Peter Gleick, an Oakland, Calif., climate scientist and activists confirmed late last night that, as suspected, he was the source of documents purporting to reveal the budget and strategy of the Heartland Institute, a conservative and libertarian public policy think tank. A few weeks ago, Glieck had anonymously sent to reporters some budget documents he'd obtained under false pretenses from the Chicago-based group along with a doctored document that someone else had created purporting to show the group's strategy. The latter was an obvious fake, having been written almost as a parody of those who critique climate alarmism (and personally going after people whose work didn't support Glieck's activism). But many media outlets reported on these documents. Andrew Revkin of the New York Times now writes:
Peter H. Gleick, a water and climate analyst who has been studying aspects of global warming for more than two decades, in recent years became an aggressive critic of organizations and individuals casting doubt on the seriousness of greenhouse-driven climate change. He used blogs, congressional testimony, group letters and other means to make his case.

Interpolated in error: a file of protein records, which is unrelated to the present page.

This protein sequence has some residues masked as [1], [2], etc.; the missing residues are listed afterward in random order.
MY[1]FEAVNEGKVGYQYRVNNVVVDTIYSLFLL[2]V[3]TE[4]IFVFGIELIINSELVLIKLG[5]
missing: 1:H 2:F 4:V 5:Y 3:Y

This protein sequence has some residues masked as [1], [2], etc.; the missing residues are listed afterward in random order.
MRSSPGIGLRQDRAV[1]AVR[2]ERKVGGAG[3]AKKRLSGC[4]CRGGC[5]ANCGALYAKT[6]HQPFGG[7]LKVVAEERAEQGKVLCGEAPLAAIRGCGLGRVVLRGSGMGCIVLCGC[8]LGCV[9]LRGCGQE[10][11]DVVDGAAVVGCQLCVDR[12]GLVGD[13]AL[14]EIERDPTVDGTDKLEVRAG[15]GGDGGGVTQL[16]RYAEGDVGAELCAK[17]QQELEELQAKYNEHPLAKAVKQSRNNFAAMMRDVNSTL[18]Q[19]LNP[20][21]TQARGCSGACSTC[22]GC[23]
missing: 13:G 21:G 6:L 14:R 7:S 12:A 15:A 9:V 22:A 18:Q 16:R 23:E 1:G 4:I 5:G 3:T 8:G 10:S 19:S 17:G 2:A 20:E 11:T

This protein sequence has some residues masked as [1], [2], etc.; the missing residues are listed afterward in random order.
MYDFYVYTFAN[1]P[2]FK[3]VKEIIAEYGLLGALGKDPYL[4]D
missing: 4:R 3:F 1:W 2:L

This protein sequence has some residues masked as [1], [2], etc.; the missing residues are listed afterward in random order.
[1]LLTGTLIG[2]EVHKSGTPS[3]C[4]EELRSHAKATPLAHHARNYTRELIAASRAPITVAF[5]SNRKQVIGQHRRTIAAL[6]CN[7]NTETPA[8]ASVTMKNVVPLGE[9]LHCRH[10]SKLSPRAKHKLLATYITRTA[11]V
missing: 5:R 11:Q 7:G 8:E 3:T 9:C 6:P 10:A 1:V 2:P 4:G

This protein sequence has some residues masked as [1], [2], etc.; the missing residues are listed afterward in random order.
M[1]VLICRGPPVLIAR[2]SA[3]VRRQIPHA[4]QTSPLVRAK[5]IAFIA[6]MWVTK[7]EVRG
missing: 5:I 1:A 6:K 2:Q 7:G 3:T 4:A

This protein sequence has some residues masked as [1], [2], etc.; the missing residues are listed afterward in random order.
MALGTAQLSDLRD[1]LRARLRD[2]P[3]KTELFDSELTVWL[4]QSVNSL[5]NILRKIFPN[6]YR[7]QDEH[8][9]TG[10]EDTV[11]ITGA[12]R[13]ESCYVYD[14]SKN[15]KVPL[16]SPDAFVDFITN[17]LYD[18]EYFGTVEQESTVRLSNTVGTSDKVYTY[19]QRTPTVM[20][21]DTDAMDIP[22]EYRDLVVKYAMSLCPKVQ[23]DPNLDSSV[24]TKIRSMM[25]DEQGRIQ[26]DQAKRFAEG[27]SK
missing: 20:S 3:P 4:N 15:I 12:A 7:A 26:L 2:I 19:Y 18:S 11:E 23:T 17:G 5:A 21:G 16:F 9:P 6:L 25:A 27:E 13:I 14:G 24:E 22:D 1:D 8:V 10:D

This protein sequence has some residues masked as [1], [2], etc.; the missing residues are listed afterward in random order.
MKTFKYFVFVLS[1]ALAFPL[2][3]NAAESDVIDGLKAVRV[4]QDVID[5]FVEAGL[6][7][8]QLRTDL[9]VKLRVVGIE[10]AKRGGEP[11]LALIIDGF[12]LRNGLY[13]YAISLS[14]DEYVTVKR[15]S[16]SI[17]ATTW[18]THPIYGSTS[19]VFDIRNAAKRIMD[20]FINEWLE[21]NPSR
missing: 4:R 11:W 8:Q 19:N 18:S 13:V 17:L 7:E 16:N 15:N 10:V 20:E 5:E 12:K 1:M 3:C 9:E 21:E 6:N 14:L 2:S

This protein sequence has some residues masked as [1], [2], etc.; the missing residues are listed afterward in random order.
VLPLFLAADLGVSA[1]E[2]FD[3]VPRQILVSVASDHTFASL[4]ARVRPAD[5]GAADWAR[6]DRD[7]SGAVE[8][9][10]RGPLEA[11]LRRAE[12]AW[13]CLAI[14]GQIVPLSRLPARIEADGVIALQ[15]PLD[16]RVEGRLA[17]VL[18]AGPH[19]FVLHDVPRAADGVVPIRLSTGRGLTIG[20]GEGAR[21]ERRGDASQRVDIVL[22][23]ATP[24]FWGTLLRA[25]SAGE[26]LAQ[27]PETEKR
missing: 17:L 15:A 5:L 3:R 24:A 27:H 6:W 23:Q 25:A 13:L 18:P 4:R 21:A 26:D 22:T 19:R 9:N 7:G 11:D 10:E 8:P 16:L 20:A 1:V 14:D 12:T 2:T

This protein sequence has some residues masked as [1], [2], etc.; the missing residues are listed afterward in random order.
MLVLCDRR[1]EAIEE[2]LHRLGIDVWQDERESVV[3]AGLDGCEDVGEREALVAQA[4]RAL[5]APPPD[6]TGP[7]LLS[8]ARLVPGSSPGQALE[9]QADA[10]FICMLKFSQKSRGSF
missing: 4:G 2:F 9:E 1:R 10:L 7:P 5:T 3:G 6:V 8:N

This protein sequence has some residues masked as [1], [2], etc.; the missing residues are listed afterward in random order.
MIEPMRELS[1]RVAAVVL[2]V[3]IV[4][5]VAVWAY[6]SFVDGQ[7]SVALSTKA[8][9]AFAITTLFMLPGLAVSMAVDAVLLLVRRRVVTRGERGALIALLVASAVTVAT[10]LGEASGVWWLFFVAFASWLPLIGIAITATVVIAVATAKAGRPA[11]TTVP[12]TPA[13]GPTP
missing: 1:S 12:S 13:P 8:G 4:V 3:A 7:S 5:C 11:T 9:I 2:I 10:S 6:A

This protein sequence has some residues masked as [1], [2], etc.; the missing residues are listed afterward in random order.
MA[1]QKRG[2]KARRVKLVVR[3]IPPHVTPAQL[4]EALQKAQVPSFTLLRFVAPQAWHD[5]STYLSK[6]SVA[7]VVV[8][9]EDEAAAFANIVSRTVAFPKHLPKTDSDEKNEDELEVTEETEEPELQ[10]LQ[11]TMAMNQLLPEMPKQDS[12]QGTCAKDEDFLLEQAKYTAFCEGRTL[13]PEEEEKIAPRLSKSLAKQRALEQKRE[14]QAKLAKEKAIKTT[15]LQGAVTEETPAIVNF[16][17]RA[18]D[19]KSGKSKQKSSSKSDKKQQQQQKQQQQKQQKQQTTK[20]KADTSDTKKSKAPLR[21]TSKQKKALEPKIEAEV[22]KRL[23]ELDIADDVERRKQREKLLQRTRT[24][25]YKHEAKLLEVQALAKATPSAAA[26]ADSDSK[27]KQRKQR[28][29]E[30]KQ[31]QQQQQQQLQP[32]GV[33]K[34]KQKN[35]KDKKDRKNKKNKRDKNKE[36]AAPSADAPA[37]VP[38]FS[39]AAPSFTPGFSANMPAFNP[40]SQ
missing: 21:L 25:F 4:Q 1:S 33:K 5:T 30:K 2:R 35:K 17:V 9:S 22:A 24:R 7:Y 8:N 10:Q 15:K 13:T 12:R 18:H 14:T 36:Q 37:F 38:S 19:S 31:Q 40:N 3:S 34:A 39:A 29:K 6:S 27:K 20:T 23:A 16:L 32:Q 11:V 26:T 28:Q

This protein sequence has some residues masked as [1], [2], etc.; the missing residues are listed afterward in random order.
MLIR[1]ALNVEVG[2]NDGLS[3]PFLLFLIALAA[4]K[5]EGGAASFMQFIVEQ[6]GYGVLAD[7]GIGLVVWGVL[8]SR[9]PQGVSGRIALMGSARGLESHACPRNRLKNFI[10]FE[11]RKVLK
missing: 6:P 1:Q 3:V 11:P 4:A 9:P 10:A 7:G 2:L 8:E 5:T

Now, Gleick has admitted to an act that leaves his reputation in ruins and threatens to undercut the cause he spent so much time pursuing. ...
One way or the other, Gleick’s use of deception in pursuit of his cause after years of calling out climate deception has destroyed his credibility and harmed others. (Some of the released documents contain information about Heartland employees that has no bearing on the climate fight.) That is his personal tragedy and shame (and I’m sure devastating for his colleagues, friends and family).
The broader tragedy is that his decision to go to such extremes in his fight with Heartland has greatly set back any prospects of the country having the “rational public debate” that he wrote — correctly — is so desperately needed.
Coming just a few years after the leak of the East Anglia Cimate Research Unit emails, which showed climate scientists discussing how to manipulate information to the benefit of their activism, this is not a good thing for climate alarmists.
Now that Glieck has admitted at least part of his role in this deception and fabrication controversy, he won't be able to speak on the topic in the future. It's a good reminder of the temptation to lie on behalf of what you perceive is a good cause, as well as why you shouldn't succumb to that temptation.